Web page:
9. The process of claim 4, where the liquid, UV curable, oligomeric, adhesive composition further comprises an FDA approved acid wherein the acid is beta-carboxyethylacrylate or dodecylbenzene sulfonic acid.
10. The process of claim 4, where the flexible film is polyethylene, polyester, oriented polypropylene, or ethylene vinylacetate.
11. The process of claim 4, where the liquid, UV curable oligomeric adhesive composition further comprises a solvent.
12. A laminate, comprising;
a. at least two layers of a flexible film, and
b. between said layers of flexible film a UV cured reaction product of a liquid, UV curable, oligomeric, adhesive composition, comprising the reaction product of;
i. an acrylate terminated oligomer having a weight average molecular weight from about 2,000 to about 10,000, and
ii. one or more Michael addition donors selected from the group consisting of; methyl acetoacetate, ethyl acetoacetate, a malonic ester, 1,3-pentanedione, 1,4-butanediol diacetoacetate, ethoxylated bisphenol A diacetoacetate, trimethylol propane triacetoacetate, polycaprolactone triacetoacetate, and pentaerythritol tetraacetoacetate, where the liquid, UV curable, oligomeric, adhesive does not contain a photoinitiator.
13. The laminate of claim 12, where the Michael addition donor is ethyl acetoacetate.
14. A laminate, comprising;
a. at least two layers of a flexible film, and
b. between said layers of flexible film a UV cured reaction product of a liquid, UV curable, oligomeric, adhesive composition, comprising the reaction product of;
an acrylate terminated urethane oligomer prepared by first reacting one molar equivalent of an acrylate having an isocyanate reactive group, per mole of a polyisocyanate having at least two isocyanate groups and then reacting the product of the acrylate and the isocyanate with a polyol in a ratio of at least one mole equivalent of polyol per mole equivalent of isocyanate, and
ii. one or more Michael addition donors selected from the group, consisting of; methyl acetoacetate, ethyl acetoacetate, a malonic ester, 1,3-pentanedione, 1,4-butanediol diacetoacetate, ethoxylated bisphenol A diacetoacetate, trimethylol propane triacetoacetate, polycaprolactone triacetoacetate, and pentaerythritol tetraacetoacetate, where the liquid, UV curable, oligomeric, adhesive does not contain a photoinitiator.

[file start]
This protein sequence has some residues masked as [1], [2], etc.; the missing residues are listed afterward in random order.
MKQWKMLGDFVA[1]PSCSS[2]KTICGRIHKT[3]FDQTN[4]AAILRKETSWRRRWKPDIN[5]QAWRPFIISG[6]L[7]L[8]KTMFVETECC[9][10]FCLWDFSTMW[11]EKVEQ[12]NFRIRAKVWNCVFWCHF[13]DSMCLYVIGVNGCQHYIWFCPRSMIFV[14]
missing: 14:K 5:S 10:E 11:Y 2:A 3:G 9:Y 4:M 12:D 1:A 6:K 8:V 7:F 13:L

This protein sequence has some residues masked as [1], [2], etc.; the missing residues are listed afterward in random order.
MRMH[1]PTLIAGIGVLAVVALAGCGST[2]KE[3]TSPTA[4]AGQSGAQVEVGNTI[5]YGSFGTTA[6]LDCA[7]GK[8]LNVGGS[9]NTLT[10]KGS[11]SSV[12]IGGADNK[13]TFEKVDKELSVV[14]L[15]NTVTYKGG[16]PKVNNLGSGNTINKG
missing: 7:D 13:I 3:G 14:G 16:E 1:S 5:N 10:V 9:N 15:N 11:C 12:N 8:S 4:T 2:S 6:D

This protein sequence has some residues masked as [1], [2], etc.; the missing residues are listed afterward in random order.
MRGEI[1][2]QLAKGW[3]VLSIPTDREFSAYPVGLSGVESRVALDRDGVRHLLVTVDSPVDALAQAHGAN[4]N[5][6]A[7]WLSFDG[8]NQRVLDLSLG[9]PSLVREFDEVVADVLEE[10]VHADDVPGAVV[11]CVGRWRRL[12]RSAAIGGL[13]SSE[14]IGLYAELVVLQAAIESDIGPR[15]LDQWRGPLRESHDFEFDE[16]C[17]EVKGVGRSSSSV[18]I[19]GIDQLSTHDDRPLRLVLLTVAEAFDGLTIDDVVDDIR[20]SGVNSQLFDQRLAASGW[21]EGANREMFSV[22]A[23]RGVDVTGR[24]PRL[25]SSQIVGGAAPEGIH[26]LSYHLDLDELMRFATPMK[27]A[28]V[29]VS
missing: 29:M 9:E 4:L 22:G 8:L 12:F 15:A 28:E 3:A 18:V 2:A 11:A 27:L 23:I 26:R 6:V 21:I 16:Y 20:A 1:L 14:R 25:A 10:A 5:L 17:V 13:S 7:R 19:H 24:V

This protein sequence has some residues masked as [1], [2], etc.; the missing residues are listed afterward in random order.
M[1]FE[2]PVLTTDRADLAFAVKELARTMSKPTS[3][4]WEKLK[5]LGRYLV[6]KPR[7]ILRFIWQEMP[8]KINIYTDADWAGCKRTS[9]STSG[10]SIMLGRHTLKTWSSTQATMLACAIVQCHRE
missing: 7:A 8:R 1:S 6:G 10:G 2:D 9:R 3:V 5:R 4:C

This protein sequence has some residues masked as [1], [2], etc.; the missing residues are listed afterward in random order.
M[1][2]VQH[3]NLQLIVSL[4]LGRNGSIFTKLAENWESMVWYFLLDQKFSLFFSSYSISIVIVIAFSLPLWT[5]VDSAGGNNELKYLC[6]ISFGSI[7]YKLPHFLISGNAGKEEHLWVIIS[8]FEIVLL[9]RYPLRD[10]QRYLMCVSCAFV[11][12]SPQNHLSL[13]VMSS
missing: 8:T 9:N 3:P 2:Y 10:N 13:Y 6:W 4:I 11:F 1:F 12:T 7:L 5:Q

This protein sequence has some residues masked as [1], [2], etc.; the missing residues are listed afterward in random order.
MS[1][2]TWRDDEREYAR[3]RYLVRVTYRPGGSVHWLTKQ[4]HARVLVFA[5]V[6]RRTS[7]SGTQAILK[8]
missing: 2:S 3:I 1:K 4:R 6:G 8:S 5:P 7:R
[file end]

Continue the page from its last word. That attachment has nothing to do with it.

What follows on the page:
15. The laminate of claim 14, where the acrylate having an isocyanate reactive group is 2-hydroxyethylacrylate.
16. The laminate of claim 14, where the polyisocyanate is an aliphatic polyisocyanate.
17. The laminate of claim 14, where the polyisocyanate is isophorone diisocyanate.
18. The laminate of claim 14, where the Michael addition donor is ethyl acetoacetate.
19. The laminate of claim 14, where the liquid, UV curable, oligomeric, adhesive composition further comprises an FDA approved acid wherein the acid is beta-carboxyethylacrylate or dodecylbenzene sulfonic acid.
20. The laminate of claim 14, where the flexible film is polyethylene, polyester, oriented polypropylene, or ethylene vinylacetate.
21. The laminate of claim 14, where the liquid, UV curable oligomeric adhesive composition further comprises a solvent.
22. A composition comprising; an adhesive wherein the adhesive is the UV cured reaction product of a liquid, oligomeric composition comprising the reaction product of;
a. an acrylate terminated oligomer having a weight average molecular weight from about 2,000 to about 10,000, and
b. one or more Michael addition donors selected from the group, consisting of; methyl acetoacetate, ethyl acetoacetate, a malonic ester, 1,3-pentanedione, 1,4-butanediol diacetoacetate, ethoxylated bisphenol A diacetoacetate, trimethylol propane triacetoacetate, polycaprolactone triacetoacetate, and pentaerythritol tetraacetoacetate; wherein the liquid, oligomeric composition does not contain a photoinitiator.
23. The composition as claimed in claim 22, wherein the acrylate terminated oligomer is an acrylate terminated polyester, epoxy oligomer, polyacrylic, polyether polyol, urethane oligomer or mixtures thereof.
24. The composition of claim 22, wherein the acrylate terminated oligomer is an acrylate terminated urethane oligomer.
Description
CROSS REFERENCE TO RELATED APPLICATIONS

Not Applicable

STATEMENT REGARDING FEDERALLY SPONSORED RESEARCH OR DEVELOPMENT

Not Applicable

BACKGROUND OF THE INVENTION